Ribble-sponsored triathlete Ailbhe Carroll updates us on her eventful July at a European Cup triathlon in Spain
Oh my, Oh my, Oh my, my, my, July. Birthday month, kick start my international triathlon season month and fun times in warm places with cool people month… it was all there for the taking, but oh my, my, my, was it not to be!!!
July started off being a month filled with excitement. I was not really looking forward to the whole year older thing, but it was nice to spend time with friends and laugh at myself for being older. Laughter will keep you young they say!
On our way to sunny Spain
Next on the agenda was my first European Cup triathlon of the year and a trip to Spain with one of the funniest girls I know, Emma Sharkey, from the beautiful emerald isle of Ireland. Emma was flying from home and I was flying from the UK and we would meet in Spain and go from there. We would have each other so it would all be easy, breezy, beautiful, cover girl. We wish!
Delayed luggage coupled with our lack of Spanish had us off to a good start, but it had us laughing because there was nothing we could do. All luggage firmly in hand and all train tickets paid for, we were finally on our way to Barcelona and then the beautiful little seaside town of Altafulla. The heat made for a sweaty journey and Emma’s all black everything outfit left her hot, hot, hot! I also learned that jeans are just not meant for travel. Ever.
We found the hotel in Altafulla with little difficulty. We were here finally – straight to the sea for a swim please! We hopped into the sea and all was right in the world again. We did all the usual things after a day of travel with our bikes and then food, food… give us food! We got our bearings with where registration was, where the nicest Italian restaurants were and we even spotted the best Froyo (frozen yoghurt, Ed) shop for a treat after the race. We had it all done! We got this!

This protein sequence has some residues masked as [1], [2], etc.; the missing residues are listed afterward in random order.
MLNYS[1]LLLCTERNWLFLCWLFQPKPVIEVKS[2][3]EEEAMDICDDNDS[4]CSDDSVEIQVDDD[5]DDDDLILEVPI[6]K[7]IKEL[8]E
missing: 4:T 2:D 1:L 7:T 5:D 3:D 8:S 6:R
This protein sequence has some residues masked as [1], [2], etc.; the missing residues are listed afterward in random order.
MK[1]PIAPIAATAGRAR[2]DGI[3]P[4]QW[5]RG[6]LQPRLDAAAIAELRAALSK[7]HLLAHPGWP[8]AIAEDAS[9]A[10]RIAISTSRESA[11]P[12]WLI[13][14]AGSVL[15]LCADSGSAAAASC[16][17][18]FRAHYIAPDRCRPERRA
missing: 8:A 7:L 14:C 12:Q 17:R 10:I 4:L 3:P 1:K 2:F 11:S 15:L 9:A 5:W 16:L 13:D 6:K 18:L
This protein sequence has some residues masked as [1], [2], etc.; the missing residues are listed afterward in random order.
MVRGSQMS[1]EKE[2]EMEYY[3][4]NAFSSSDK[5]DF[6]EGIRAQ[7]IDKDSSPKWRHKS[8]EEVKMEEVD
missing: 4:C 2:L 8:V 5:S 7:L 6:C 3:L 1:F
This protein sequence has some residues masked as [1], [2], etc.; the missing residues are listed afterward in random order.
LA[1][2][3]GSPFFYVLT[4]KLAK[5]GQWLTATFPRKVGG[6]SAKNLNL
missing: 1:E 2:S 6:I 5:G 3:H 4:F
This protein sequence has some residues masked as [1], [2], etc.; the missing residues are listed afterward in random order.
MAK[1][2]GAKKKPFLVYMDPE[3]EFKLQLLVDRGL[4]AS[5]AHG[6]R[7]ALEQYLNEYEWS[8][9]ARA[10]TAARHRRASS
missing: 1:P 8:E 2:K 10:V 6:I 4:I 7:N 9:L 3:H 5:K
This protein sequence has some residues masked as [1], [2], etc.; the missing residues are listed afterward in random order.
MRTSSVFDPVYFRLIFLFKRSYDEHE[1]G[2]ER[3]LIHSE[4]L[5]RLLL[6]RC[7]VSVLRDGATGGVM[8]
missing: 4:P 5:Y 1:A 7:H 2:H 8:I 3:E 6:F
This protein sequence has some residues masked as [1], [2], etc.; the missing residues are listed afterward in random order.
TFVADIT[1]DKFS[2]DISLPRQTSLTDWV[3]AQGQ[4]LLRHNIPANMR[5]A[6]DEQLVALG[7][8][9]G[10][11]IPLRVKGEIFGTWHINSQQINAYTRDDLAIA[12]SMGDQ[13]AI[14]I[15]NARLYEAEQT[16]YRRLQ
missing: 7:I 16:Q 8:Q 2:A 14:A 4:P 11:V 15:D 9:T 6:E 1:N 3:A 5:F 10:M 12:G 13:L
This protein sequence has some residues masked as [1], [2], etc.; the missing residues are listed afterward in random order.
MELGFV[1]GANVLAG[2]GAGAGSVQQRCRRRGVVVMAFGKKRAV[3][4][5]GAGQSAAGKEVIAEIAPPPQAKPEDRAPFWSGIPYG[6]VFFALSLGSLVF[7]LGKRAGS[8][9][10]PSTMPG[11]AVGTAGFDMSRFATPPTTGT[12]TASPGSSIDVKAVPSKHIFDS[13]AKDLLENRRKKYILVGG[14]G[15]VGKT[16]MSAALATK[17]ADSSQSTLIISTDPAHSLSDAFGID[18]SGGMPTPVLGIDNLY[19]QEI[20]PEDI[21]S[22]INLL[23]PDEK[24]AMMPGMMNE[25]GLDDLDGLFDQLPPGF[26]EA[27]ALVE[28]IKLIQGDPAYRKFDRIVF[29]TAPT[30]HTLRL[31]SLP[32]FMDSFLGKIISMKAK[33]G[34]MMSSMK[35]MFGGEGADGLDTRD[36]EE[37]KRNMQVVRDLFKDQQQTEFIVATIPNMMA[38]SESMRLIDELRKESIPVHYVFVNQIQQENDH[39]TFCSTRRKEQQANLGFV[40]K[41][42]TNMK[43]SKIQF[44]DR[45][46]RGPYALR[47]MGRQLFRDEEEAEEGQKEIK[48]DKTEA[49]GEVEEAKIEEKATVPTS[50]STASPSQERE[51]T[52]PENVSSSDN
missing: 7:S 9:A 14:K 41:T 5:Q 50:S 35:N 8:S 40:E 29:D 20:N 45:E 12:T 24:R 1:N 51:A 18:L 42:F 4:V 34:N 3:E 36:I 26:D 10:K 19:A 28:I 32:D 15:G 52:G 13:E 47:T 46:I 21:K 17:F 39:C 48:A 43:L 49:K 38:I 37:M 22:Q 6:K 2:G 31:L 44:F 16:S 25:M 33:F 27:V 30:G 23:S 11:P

The next day we had the bike recce first thing. Altafulla was a really cool course with a nice big hill which intertwined its way through some old Spanish streets. It was super cool but this was as far as the love for the course grew for me. Up the hill for the first time and my bike became very vocal making all sorts of crazy noises. After much deliberation and some fiddling about with what I thought I may have done incorrectly when rebuilding my Ribble Aero 883, she seemed to be running smoothly thank god. A couple of more times up and over the hill and we were good to go.
Swim recce was next and as there is a lot less technical equipment involved for this section, it seemed to go rather swimmingly! Food, food, give us food! Once our hunger was put to bed we were free to relax and chill out, watching the WTS Hamburg race, before having to dash off to our registration and briefing.
Time for dinner…food again! Yay! Dinner done and home to do the last bits and bobs putting number stickers on bikes and helmets and then we were ready to sleep.
Triathlon race day
The next morning was a lazyish start as the race wasn’t until midday. A relaxed breakfast and a little nap before heading down. During our warm up my bike seemed to be running smoothly. I left Emma and decided I would do one more hill just to make sure my bike was ‘A OK’. Cue the disaster.
Seemingly my rear derailleur had been knocked in transit and it was spending a lot of time up against the spokes creating the noise I’d heard the day before. It had had enough on race morning though and got caught in the spokes which broke the replaceable derailleur hanger. With 45mins to race start I was without a working bike.
Panic… no, don’t panic. Who can help? Ring Stephen from Triathlon Ireland. He likes bikes. He will know. As expected he told me all the relevant details and what to do, but unless I could find a new hanger, I would be a little screwed.